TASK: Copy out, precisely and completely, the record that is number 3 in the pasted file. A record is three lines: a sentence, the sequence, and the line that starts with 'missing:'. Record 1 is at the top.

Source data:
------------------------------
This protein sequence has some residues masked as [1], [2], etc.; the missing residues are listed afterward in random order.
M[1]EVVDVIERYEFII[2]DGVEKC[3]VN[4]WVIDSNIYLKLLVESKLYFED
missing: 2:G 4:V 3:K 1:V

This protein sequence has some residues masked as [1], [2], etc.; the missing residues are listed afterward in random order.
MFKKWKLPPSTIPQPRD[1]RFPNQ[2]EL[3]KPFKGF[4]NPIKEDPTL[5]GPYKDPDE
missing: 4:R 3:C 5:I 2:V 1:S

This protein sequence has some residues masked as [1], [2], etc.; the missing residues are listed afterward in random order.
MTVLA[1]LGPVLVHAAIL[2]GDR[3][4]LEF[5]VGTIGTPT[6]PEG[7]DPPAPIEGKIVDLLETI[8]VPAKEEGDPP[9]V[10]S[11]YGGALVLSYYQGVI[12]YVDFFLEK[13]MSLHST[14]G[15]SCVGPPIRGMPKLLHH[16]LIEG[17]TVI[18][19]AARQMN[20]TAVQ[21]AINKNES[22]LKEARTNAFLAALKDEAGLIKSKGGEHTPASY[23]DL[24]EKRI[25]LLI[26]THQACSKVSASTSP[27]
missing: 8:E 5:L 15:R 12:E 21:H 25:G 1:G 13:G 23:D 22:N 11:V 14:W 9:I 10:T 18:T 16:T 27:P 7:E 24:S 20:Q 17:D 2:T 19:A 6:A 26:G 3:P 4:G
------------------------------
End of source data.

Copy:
This protein sequence has some residues masked as [1], [2], etc.; the missing residues are listed afterward in random order.
MTVLA[1]LGPVLVHAAIL[2]GDR[3][4]LEF[5]VGTIGTPT[6]PEG[7]DPPAPIEGKIVDLLETI[8]VPAKEEGDPP[9]V[10]S[11]YGGALVLSYYQGVI[12]YVDFFLEK[13]MSLHST[14]G[15]SCVGPPIRGMPKLLHH[16]LIEG[17]TVI[18][19]AARQMN[20]TAVQ[21]AINKNES[22]LKEARTNAFLAALKDEAGLIKSKGGEHTPASY[23]DL[24]EKRI[25]LLI[26]THQACSKVSASTSP[27]
missing: 8:E 5:L 15:R 12:E 21:H 25:G 1:G 13:G 23:D 22:N 11:V 14:W 9:I 10:T 18:T 16:T 27:P 7:E 24:S 20:Q 17:D 2:T 19:A 6:A 26:G 3:P 4:G